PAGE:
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Here are just some of the valuable tips that Scott offers you to minimize the risk of problems. Some of them are pretty obvious. However, while closely following these steps does not guarantee your bag will not get lost, as Scott says, "It will improve your chances of avoiding a problem".
- The name on the bag has to match the name of the person traveling; and the name, address and telephone number must be written clearly and understandably.
- The nametags must be sturdy and attached firmly enough to withstand: getting caught and pulled in mechanical belts; stresses your bags will experience as they are transported through the system; and handling by the airport workers. The best place to put identification is in a holder that is flush with the design of the luggage or bag, and make sure the holder is affixed firmly and securely to the bag.
- In addition, you should put a legal size sheet of paper with your identification and itinerary into a plastic zipper locking bag and place it inside your luggage right on top. This way, it will be clearly visible when someone opens your bag looking for identification. Your name and telephone number will be sufficient for the airline or a law enforcement inspector to locate you.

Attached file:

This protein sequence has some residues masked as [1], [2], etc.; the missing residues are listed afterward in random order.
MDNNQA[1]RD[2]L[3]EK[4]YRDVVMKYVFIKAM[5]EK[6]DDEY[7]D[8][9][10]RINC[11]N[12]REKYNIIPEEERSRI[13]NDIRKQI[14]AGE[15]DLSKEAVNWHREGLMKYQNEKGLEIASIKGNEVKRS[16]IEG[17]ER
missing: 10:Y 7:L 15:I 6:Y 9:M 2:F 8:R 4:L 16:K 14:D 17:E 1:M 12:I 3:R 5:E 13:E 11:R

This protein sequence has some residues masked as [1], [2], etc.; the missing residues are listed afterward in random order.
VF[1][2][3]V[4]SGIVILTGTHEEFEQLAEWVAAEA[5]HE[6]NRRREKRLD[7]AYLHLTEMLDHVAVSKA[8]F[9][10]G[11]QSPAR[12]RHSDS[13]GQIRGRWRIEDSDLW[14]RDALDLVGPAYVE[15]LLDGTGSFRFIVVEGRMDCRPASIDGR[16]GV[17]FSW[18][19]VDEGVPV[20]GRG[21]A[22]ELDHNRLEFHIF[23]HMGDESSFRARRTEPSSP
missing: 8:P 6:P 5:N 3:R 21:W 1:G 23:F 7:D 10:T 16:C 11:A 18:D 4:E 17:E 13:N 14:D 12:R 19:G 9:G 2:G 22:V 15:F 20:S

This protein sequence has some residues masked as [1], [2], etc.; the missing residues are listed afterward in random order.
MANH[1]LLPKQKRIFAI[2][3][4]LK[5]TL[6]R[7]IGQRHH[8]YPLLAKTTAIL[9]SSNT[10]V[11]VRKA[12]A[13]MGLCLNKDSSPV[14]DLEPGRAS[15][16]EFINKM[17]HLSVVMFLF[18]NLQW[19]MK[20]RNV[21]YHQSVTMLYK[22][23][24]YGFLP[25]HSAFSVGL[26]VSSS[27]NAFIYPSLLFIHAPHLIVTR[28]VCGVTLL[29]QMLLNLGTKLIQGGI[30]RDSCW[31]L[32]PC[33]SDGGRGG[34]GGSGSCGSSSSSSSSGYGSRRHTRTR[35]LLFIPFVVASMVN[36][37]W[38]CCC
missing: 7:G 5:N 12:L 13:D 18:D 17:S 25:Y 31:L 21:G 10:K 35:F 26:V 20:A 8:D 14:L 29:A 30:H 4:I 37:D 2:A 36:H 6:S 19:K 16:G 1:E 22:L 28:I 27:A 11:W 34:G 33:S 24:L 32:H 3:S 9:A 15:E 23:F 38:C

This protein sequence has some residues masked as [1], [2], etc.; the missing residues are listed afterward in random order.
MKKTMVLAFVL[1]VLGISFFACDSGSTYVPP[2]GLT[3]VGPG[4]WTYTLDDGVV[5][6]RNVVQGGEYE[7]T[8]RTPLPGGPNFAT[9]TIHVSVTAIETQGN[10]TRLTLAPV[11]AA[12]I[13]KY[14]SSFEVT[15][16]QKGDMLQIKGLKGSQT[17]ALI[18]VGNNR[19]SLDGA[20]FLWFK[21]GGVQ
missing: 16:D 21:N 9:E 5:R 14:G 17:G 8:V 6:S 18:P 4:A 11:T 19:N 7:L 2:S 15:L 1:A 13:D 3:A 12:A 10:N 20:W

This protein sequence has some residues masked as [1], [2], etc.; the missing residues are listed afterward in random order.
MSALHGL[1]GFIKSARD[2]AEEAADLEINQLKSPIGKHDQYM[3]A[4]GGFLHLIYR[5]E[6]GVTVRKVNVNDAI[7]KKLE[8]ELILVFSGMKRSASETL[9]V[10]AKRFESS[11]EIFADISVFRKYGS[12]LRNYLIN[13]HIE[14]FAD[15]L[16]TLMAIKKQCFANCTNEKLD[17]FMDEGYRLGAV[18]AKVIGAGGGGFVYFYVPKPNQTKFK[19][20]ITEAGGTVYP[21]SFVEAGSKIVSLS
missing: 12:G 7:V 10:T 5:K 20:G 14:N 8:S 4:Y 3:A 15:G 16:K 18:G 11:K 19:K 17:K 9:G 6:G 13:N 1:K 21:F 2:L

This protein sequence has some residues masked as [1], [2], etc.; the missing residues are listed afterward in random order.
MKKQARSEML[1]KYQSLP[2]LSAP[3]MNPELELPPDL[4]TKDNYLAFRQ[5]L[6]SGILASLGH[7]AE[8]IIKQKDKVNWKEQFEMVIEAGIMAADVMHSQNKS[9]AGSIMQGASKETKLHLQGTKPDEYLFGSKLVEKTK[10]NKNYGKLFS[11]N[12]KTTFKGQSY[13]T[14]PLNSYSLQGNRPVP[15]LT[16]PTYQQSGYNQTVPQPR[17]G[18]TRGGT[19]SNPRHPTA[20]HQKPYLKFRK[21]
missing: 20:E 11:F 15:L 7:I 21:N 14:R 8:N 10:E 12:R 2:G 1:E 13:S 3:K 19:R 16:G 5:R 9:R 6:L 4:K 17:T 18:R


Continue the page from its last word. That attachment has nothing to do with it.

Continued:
- You should also add a colorful and unique visual means for identifying your luggage. This way you can distinguish it visibly, quickly and reliable from other people's luggage of the same color and appearance. For example, add a colorful or unique ribbon, rag, or similar marker.
- When you check in, make sure that you ask the airline to check your bags all the way to your destination.
Scott adds that his most important advice to travelers is really simple: "If
you can't replace it, live without it, or seal your next deal without it, just
don't pack it!"
2. Ibid, p13